Messier Objects in Canis Major

Canis Major contains a single Messier object: the open cluster Messier 41. M41 is quite easy to find because it lies only 4 degrees south of Sirius, the brightest star in the sky. In binoculars, the cluster and the star appear in the same field of view.

The cluster lies within the figure of the large sitting dog represented by Canis Major, between Sirius and Mirzam, the stars that mark the dog’s snout and front paw, and the triangle of three stars – Aludra, Wezen and Adhara – that outline its hindquarters and tail. Sirius is found along the imaginary line extended from the stars of Orion’s Belt to the southeast.

Messier objects in Canis Major, image: Wikisky

M41 stretches across 38 arcminutes of the apparent sky, which is an area comparable to that of the full Moon. The cluster has an apparent magnitude of 4.5 and lies approximately 2,300 light years away. In binoculars, it appears as a large hazy patch of light, while small telescopes can resolve about 50 of the cluster’s brightest stars. The fainter stars in M41 can be resolved in 6- and 8-inch telescopes.

m41 cluster

Messier 41, image: Wikisky

Messier 41 contains about 100 stars and stretches 25-26 light years across. The brightest star in the cluster is a class K3 red giant with an apparent magnitude of 6.3. The star lies near the cluster’s core. The estimated age of M41 is 190 million years.

Canis Major contains several other relatively bright deep sky objects that were not listed in Messier’s catalogue:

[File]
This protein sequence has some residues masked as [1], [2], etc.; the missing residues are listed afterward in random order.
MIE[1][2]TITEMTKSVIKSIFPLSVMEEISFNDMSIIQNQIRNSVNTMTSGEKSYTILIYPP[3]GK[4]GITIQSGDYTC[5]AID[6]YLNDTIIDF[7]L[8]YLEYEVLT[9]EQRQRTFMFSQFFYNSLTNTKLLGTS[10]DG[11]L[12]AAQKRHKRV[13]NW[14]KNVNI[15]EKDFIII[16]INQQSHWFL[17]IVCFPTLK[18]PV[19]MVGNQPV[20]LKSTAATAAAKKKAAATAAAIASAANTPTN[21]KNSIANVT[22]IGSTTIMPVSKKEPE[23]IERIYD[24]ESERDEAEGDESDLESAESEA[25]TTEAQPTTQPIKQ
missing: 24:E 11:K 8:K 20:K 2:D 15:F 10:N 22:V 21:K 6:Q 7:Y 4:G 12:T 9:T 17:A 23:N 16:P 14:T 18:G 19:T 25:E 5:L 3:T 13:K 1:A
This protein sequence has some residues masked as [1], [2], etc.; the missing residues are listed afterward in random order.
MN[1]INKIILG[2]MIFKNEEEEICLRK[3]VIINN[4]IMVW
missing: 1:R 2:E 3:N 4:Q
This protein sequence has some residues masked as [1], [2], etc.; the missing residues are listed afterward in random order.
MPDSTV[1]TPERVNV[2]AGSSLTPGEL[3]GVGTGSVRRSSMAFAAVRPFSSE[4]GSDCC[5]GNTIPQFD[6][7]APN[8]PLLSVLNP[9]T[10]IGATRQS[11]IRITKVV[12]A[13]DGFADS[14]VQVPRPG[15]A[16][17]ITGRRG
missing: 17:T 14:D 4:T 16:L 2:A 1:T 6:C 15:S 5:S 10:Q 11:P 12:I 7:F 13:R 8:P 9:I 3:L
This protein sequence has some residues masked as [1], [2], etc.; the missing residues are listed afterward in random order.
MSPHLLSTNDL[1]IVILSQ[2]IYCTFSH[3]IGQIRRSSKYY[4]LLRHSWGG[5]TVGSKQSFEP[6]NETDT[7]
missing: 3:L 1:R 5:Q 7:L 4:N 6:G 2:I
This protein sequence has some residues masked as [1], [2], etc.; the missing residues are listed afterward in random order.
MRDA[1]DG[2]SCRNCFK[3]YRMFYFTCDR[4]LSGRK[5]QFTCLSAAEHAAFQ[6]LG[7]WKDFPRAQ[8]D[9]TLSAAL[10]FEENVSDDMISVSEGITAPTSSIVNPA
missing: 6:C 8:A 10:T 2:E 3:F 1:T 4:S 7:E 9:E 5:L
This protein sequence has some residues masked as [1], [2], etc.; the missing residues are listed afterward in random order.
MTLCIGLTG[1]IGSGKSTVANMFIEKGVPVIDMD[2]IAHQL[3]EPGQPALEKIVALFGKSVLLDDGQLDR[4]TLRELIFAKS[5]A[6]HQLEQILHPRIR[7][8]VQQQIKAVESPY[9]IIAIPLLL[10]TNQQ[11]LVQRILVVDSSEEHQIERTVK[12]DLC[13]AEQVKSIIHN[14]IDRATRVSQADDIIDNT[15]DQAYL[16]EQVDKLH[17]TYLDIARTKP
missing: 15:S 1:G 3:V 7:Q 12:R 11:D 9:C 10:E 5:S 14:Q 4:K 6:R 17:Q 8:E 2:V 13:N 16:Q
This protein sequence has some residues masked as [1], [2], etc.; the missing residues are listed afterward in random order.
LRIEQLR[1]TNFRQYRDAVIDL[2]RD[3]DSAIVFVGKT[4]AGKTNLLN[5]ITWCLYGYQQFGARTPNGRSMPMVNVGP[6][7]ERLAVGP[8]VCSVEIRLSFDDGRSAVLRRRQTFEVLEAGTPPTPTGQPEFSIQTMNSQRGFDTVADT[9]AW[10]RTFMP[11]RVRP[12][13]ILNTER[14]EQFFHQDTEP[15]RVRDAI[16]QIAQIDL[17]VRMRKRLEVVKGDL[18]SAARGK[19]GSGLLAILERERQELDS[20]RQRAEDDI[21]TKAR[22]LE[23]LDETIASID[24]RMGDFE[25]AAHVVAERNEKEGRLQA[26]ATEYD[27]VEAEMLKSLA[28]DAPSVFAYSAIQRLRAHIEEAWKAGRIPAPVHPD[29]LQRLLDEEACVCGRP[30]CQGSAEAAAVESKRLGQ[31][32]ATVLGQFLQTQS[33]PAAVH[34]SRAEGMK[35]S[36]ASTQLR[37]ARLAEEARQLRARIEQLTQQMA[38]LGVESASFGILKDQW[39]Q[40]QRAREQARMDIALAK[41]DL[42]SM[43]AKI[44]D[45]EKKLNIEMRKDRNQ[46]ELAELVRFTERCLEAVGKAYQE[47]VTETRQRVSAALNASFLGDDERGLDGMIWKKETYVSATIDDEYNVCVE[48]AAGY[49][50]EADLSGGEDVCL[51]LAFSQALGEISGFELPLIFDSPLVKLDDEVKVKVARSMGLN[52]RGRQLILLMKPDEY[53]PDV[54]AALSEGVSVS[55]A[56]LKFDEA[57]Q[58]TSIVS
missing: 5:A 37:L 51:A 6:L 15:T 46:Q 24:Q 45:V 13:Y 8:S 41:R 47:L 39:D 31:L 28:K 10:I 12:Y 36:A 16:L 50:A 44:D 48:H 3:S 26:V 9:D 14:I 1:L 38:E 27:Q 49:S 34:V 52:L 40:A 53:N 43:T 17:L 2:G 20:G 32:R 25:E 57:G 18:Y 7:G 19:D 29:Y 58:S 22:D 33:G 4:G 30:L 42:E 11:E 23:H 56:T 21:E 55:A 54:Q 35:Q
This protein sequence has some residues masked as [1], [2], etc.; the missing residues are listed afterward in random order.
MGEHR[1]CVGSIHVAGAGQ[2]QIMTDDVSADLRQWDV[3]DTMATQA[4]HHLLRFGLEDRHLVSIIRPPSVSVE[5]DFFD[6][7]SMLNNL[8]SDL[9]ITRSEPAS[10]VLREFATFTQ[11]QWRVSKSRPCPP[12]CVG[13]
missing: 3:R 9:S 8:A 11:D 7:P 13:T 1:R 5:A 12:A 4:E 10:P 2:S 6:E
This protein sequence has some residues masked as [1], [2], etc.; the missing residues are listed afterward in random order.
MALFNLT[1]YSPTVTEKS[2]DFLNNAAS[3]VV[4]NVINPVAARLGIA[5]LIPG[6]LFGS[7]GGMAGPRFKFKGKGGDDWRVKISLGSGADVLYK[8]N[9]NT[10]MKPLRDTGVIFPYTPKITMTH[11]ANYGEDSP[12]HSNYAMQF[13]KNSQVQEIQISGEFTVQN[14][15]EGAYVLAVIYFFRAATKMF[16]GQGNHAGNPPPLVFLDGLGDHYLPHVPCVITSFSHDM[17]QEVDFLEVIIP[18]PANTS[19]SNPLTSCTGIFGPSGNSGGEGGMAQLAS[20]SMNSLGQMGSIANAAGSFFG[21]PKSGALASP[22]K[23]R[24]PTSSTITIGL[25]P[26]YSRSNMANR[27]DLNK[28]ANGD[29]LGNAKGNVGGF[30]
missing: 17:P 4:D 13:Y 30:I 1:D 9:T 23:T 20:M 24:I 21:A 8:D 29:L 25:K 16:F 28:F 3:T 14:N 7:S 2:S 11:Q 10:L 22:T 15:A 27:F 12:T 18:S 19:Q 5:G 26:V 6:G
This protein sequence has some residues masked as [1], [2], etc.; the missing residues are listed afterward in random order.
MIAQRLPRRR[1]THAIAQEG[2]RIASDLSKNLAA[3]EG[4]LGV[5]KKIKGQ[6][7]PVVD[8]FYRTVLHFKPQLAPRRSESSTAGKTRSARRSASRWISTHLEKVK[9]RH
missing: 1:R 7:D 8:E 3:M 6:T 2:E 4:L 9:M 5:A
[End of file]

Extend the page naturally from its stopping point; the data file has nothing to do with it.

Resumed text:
• the Tau Canis Majoris Cluster (NGC 2362) – a young open cluster with an apparent magnitude of 3.8 and an apparent size of 6 arcminutes, located just northeast of Wezen
  • NGC 2354 – an open cluster with an apparent magnitude of 6.5, located 2 degrees southwest of the Tau Canis Majoris Cluster
  • Caroline’s Cluster (NGC 2360) – a magnitude 7.2 open cluster 13 arcminutes across, appearing east of Muliphein
  • Thor’s Helmet (NGC 2359) – an emission nebula located about 8 degrees northeast of Sirius, best seen in larger (10-inch) telescopes
  • NGC 2207 and IC 2163 – a pair of interacting spiral galaxies with apparent magnitudes of 12.2 and 11.6, located about 3.5 degrees south of Mirzam

Wezen, Tau Canis Majoris Cluster and NGC 2354, image: Wikisky

Messier 41 and other deep sky objects in Canis Major are best seen during the northern hemisphere winter, when the constellation rises high in the evening sky.